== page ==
When you don't know, find someone who does. We're often reluctant to admit
ignorance, but if we've already tried the strategies above, it's likely that the
remaining questions are good, hard questions. Reference librarians, instructors
and colleagues can help in locating additional sources and perspectives.
Expertise is also available on demand through ERIC Digests and ERIC FAQs
(http://ericae.net/nav-lib.htm), which consolidate and synthesize existing
information. These documents also help in developing a sense of the overall
quality and quantity of evidence available about a topic. For the testing
example, ERIC has ten FAQs related to assessment, and ten Digests are retrieved
by the phrase "high stakes tests." The syntheses of others cannot substitute for
working through the issue; in fact, our preparation will help us read these
documents with a critical eye and extract relevant information.
Searching the literature should be an
exercise in hypothesis testing. We hold a certain position on an issue, or
construct a position along the way. As we proceed, we need to test and modify
this position. The problem is that hypothesis testing is often self-fulfilling.
Once we form an opinion, we tend to focus on sources that support our position
and distort data to make the strongest case (Koehler, 1991). Fortunately, we can
combat this process.
Can We Improve Hypothesis Testing in Online Searching?
Actively pursue alternative hypotheses. We need to fight the tendency to
consider only one side of a debate. One of the easiest ways to do this is simply
to consider the opposite. Suppose we uncover evidence supporting high-stakes
testing. Formulate the opposite opinion--high-stakes testing is a bad idea--and
actively work to support this claim. Once we've made an earnest attempt to
explore both claims, we can weigh the positions side by side.
Develop an evaluativist stance. People frequently fall into an absolutist or
multiplist perspective. They see the world in black and white, with clear right
and wrong answers (Absolutist), or as filled with myriad possibilities, all of
which are more or less equally valid (Multiplist). In contrast, adopting an
evaluative viewpoint involves recognizing that while there are no right answers,
there are better and worse answers, and we can identify them by weighing the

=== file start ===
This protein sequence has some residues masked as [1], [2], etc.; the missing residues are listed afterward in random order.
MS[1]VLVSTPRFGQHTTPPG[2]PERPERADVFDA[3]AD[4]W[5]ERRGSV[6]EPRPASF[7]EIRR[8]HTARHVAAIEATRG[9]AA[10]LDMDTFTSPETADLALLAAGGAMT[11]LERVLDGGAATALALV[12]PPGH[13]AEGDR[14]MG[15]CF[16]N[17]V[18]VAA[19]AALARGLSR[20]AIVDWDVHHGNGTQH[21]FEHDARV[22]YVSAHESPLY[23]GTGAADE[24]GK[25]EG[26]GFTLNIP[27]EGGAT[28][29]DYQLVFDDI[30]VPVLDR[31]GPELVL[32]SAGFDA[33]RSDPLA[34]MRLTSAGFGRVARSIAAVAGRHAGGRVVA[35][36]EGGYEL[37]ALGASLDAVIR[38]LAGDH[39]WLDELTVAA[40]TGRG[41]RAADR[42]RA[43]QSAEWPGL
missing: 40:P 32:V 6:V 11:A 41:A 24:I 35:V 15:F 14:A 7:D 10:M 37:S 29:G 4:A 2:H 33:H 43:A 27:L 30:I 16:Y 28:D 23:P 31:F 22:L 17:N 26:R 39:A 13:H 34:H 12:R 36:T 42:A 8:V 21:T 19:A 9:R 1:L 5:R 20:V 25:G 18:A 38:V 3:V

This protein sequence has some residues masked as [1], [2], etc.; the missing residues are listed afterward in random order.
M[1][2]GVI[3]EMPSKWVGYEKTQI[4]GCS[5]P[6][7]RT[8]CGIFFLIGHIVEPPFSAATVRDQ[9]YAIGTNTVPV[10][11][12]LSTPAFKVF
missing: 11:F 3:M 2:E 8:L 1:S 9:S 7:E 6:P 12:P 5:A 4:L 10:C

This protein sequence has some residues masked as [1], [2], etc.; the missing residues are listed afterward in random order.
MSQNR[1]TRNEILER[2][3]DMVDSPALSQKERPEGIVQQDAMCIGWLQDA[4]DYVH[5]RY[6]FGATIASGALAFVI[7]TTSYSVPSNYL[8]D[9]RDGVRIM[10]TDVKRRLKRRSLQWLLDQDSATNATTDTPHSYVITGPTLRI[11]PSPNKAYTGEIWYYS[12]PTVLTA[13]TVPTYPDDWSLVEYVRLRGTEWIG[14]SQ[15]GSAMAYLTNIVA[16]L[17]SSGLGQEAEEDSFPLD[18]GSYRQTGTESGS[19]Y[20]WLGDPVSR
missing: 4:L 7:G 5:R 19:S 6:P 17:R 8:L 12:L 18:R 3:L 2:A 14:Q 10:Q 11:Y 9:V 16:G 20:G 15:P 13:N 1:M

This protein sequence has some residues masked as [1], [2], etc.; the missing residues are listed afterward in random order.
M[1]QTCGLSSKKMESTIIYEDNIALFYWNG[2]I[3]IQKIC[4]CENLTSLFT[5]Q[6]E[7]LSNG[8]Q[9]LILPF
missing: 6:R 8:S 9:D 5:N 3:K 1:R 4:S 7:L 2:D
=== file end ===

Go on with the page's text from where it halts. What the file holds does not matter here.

evidence. Evaluative approaches are associated with more effective reasoning
(Kuhn, 1991), and the strategies described in the next section can aid in the
As we encounter different perspectives, we
need a way to decide among them. Which position does the evidence best support?
Which sources of evidence and opinions are most reliable? Once we adopt an
evaluativist stance, argumentation strategies help us carry out our evaluation.
Can We Improve Argumentation in Online Searching?
Consider the structure and reliability of a source. For example, ERIC is a
self-contained resource; all information accessed within ERIC meets ERIC
standards. In contrast, Web sites often link multiple sources--some more
reliable, some less reliable than the site we came from. We need to assess the
reliability of every source before we include it in our analysis. Critical
thinking guidelines (e.g., Harris, 1997; Kirk, 2000) provide criteria for
Remember that even reputable sources are fallible. Even the most trusted
resource is the work of many people who have different ideas regarding what an
article is about and how to describe it. They can make typographical errors.
These inconsistencies and mistakes can compromise an inquiry, so it's important
to ask whether the results of a search are accurate and complete. The initial
goal should be to collect as much relevant information as possible, as it is
always possible to narrow the search later.
First, don't initially limit the terms of a search; a broad range of keywords
and descriptors increases the likelihood of hitting on the terms chosen by the
person entering the record. Second, don't limit which fields are searched. For
example, ERIC has "major descriptors" and "minor descriptors"; searching on both
maximizes the number of hits. Another example is limiting searches on an
author's name to the author field. This seems reasonable, but it misses items
with the author's name in the abstract or text, which often present the
arguments of opponents and supporters, key pieces of the puzzle. Finally,
consider searching on common misspellings, or truncating a term using wildcards
to include variations.
Use systematic analysis for a comprehensive (though time-consuming)
evaluation. Systematically analyzing an issue takes some time and effort, but